SECTIONS

Presidential debate still on course: Team

A set of the 2017 Presidential debate at Catholic University. [Boniface Okendo,Standard]

Organisers of the presidential debates have come out in defence of the planned event just a day after Deputy President William Ruto threatened not to participate.

Ruto on Thursday warned he will skip the debate “over media bias” saying that he had noted with concern continued bias and propaganda in a section of the media. But in a rejoinder, Head of Presidential Debates Secretariat Clifford Machoka said that the debates would be conducted in a fair and balanced manner void of any bias.

“Planning for the 2022 debates has been underway since 2021 and is currently at very advanced stages.  Specifically, we have involved various stakeholders, including presidential aspirants – including the WSR Presidential Campaign – to map their expectations. In these consultations, we will continue to ensure the debates are as inclusive and representative as possible,” stated Machoka in a statement sent to newsrooms.

To guarantee objectivity, he said, a panel of senior editors from across the media industry has been established to provide stewardship of the content aspects given how critical the debates are to ensure the public interest obligations are served and that the debates embody the principles of fairness, integrity, independence and accountability as enshrined in the Presidential Debates Guidelines.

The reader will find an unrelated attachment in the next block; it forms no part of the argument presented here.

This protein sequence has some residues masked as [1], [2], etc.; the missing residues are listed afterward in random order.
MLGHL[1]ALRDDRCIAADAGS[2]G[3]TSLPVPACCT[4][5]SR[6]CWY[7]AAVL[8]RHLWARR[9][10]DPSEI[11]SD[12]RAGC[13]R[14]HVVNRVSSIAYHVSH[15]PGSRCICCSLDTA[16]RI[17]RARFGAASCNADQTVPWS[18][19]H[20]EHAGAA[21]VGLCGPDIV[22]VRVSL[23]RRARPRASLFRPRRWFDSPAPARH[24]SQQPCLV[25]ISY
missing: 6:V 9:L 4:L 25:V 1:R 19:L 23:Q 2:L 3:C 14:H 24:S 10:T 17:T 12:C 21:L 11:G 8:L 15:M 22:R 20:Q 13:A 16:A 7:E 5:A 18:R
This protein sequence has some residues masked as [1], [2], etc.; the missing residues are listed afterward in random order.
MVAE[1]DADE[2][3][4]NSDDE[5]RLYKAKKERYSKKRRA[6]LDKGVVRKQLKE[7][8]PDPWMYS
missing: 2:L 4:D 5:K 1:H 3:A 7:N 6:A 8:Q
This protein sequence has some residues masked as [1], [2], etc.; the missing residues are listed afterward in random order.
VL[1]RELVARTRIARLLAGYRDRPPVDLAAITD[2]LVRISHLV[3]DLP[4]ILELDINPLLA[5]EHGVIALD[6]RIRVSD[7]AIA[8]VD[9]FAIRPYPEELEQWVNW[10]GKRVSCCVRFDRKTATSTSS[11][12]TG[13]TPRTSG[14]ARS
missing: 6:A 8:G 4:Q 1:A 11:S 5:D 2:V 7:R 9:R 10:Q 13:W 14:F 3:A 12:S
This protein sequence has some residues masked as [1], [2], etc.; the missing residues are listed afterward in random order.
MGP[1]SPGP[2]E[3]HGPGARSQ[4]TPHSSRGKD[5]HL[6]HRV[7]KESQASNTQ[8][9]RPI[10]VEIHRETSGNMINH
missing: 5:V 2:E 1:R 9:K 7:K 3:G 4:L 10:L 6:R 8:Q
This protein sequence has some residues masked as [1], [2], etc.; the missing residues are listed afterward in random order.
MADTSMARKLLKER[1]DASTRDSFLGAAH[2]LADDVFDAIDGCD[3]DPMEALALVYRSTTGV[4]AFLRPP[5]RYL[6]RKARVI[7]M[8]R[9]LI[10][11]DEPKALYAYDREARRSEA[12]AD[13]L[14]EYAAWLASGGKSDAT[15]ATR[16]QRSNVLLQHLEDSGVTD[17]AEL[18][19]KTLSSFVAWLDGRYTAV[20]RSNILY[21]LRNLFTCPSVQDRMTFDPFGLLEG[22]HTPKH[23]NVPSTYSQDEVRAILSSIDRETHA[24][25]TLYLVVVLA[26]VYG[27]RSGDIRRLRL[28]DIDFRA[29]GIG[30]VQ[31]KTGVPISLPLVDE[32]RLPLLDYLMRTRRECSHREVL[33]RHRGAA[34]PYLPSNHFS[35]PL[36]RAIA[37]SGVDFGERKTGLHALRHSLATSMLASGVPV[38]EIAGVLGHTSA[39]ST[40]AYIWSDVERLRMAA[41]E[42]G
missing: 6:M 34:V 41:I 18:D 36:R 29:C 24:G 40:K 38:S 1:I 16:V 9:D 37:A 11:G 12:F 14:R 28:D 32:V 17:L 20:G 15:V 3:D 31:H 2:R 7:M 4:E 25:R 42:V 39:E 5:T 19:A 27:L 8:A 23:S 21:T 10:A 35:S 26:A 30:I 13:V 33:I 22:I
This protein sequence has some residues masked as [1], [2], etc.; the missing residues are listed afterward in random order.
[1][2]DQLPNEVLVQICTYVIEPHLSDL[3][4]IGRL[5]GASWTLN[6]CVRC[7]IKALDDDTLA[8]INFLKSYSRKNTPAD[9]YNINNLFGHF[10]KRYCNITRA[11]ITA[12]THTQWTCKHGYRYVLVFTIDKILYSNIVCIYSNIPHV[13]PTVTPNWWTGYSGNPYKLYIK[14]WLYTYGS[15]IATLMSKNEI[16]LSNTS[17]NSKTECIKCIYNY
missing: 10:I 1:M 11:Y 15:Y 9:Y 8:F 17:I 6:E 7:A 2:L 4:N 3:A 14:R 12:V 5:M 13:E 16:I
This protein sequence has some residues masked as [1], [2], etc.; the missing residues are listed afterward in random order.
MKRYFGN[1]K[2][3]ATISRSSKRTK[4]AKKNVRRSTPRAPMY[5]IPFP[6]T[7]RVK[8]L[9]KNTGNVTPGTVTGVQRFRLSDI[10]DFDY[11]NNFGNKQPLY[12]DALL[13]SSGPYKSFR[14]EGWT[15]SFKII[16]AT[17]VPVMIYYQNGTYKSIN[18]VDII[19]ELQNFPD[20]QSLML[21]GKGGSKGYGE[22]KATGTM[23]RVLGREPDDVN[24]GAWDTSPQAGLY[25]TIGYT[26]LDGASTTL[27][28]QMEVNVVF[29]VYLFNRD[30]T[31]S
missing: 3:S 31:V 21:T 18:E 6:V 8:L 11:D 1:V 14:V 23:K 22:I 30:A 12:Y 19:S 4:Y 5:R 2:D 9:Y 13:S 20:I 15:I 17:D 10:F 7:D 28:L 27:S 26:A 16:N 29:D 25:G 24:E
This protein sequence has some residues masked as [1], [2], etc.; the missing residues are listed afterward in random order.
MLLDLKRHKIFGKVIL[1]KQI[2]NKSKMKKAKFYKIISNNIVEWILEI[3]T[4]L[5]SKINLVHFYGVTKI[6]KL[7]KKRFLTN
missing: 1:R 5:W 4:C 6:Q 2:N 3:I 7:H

“We have taken note of the statement issued on June 2, 2022, by the WSR Presidential Campaign team advising their candidate against participating in the Presidential debates…for us to take our country forward, it behoves us to work together rather than threaten processes that are important to the country,” added Machoka.

He further defended the need for the Presidential debate noting that the debates play a significant role in the way we choose our leaders.

“For a country that has so many diverse political voices, debates have become the place for clarity of priorities, public policies, ideas and other development aspects key to the Kenyan people. During these debates, the public gets to listen to the candidates and gauge what their priorities could be once they assume office,” further read the statement.

Ruto had on Thursday criticized the planned Presidential debate to be held in July.

“We note the unequal coverage allocation, compounded by biased framing and negative profiling of the Kenya Kwanza campaign and its personalities,” said Ruto.

Ruto said that while the media’s actions remain inconsequential to enlightened people, there must be fair play “as a matter of a right as well as professional decency”.